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Income Protection Insurance – what you need to know


Income Protection Insurance protects you by paying an ongoing income if you are unable to work due to illness or injury.

From 1 October 2021, the Australian Prudential Regulation Authority’s (APRA) changes to the insurance industry come into effect. For Income Protection insurance these changes include:


Benefits cannot exceed 100% of your earnings.


  • Stricter rules surrounding disability to ensure effective controls are in place to manage the risks of longer-term policies. Meaning stricter disability definitions, tiered income replacement ratios, and/or lower maximum benefit ages may come into effect with new policies.

Benefits Income protection cover pays an ongoing monthly benefit to protect:

  • your lifestyle by replacing your lost salary so you can continue to meet some of your living expenses and debt repayments, and

  • your wealth by reducing or removing the need to sell assets to generate cash.

Without insurance, you may need to run down your savings, sell assets, and/or rely on family or Centrelink for assistance. You may find it difficult to maintain your standard of living or pay for the care and medical assistance you need. This can place extra stress on your recovery. How it works Income Protection is capped at covering a maximum of 90% of earnings in the first six (6) months of a claim, and then 70% of earnings thereafter. The calculation of earnings is typically based on annual earnings at the time of the claim (not exceeding the previous 12 months). Some insurers may pay Superannuation Guarantee contributions in addition to the earnings covered.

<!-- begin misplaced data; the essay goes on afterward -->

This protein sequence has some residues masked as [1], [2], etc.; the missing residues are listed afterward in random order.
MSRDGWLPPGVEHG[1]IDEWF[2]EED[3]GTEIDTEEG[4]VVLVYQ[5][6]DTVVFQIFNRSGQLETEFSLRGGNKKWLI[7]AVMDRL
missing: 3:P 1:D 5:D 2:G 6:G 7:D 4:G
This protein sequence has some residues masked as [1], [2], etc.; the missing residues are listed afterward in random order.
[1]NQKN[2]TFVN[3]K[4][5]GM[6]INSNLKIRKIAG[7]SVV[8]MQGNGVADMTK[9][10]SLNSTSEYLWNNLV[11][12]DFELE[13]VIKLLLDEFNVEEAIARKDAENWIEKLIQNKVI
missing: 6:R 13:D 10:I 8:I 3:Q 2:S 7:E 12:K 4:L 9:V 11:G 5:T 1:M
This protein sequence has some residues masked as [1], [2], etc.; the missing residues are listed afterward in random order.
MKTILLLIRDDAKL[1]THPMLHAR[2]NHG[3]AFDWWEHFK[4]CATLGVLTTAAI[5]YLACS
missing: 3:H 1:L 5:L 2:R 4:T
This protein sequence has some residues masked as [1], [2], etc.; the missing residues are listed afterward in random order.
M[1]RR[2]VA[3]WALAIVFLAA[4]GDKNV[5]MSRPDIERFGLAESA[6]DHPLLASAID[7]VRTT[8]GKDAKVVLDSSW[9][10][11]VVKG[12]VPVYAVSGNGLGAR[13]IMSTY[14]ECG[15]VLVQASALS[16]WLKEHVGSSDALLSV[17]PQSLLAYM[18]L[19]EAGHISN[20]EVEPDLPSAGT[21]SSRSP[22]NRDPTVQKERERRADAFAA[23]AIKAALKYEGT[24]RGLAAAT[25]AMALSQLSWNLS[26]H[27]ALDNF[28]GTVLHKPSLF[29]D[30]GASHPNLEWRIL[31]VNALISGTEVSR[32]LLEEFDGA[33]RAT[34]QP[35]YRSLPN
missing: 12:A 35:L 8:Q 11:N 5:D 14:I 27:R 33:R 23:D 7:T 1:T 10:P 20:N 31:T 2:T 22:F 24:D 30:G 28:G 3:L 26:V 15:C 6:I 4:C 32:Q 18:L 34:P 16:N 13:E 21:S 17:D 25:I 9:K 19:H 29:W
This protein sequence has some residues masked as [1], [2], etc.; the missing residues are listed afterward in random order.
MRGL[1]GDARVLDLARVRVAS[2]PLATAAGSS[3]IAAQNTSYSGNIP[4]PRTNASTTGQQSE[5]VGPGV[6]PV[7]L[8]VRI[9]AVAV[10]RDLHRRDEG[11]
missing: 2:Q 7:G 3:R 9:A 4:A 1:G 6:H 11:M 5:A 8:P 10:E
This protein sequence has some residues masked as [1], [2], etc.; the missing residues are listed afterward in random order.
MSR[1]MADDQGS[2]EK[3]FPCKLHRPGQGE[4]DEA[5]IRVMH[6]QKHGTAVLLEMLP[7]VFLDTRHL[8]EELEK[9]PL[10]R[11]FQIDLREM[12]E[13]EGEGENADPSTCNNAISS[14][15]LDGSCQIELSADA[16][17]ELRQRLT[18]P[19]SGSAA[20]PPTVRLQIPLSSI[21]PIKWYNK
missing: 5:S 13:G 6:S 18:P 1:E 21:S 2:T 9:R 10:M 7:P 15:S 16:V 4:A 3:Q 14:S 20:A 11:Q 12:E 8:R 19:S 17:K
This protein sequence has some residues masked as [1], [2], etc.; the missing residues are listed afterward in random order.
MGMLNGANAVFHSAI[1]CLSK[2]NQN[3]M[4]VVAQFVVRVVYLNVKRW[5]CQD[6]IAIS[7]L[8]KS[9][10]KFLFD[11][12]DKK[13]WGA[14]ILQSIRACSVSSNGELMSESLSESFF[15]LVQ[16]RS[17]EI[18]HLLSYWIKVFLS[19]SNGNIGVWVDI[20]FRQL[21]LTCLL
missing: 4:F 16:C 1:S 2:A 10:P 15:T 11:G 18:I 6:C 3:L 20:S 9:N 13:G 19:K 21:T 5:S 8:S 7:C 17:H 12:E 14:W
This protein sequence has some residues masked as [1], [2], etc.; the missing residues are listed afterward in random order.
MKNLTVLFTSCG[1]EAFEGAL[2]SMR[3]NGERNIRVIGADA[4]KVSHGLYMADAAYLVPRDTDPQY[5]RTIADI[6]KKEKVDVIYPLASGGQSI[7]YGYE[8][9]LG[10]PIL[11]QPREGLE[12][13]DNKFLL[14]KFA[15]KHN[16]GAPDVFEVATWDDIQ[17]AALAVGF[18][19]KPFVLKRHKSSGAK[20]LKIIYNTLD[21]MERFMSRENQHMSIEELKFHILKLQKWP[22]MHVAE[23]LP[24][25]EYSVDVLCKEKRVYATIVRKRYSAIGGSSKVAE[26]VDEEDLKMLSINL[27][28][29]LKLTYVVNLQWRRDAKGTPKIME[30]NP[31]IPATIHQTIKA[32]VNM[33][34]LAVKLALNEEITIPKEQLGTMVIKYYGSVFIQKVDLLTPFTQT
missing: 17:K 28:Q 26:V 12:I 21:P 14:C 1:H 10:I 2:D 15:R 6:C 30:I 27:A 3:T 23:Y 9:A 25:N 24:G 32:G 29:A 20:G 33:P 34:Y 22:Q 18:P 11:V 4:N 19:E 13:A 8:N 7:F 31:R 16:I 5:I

The payments are taxable income, but tax may not be deducted from each payment. So you should seek tax advice and make sure you set aside money to pay your tax liabilities. If paid through superannuation, tax is usually deducted from each payment to help you manage this obligation.


The amount you receive may also be reduced if you receive payments from sick leave, social security, workers compensation or other legislative sources.

Indemnity policies

With an ‘Indemnity’ policy the amount you receive at the time of a successful claim will be assessed on the basis of your earnings in the 12 months prior to the disability. You will need to provide proof of income at time of claim and if your income has reduced you may receive less than expected.


Effective 1 April 2020, the Australian Prudential Regulation Authority (APRA) implemented measures to address the poor performance of personal income insurance policies. As a result, ‘Agreed Value’ income protection policies are no longer to be offered by life insurance companies. ‘Agreed Value’ policies were found to violate the principle of indemnity, insomuch that an insurance policy benefit should not exceed a policyholder’s economic loss, and an ‘Agreed Value’ policy may enable this.


This change enables income at risk to be closely tied to the individual’s earnings at the time of a claim and further encourages claimants to return to work (where possible).

‘Agreed Value’ income protection policies established (or in force) prior to 1 April 2020 may continue.

Waiting and Benefit Periods

In the event of a successful claim, benefit payments do not start immediately; a waiting period will apply during which no benefit is payable. The waiting period can be as short as 14 days or two years. When choosing a waiting period, it’s important to consider any sick leave and related benefits provided by your employer. The shorter the waiting period, the higher the premium.


The maximum period that payments continue is called the benefit period. A range of benefit periods are available - some as short as one year, with the longest continuing through to your 65th or 70th birthday. In general, the longer the benefit period, the higher the premium.

Policy Ownership

Income Protection insurance can be owned by any person or legal entity provided the owner has an insurable interest in the life insured. Below the most common ownerships (self-ownership and superannuation ownership) are explained.

Self-ownership

Owning the policy in your own name may allow you to better tailor the cover to suit your individual requirements (e.g., to obtain more comprehensive benefits and ancillary benefits). With self-owned cover, you pay the premium from your cashflow. The premiums are tax deductible to you and benefits that you receive in the event of a successful claim are treated as taxable income and taxed at your marginal tax rate.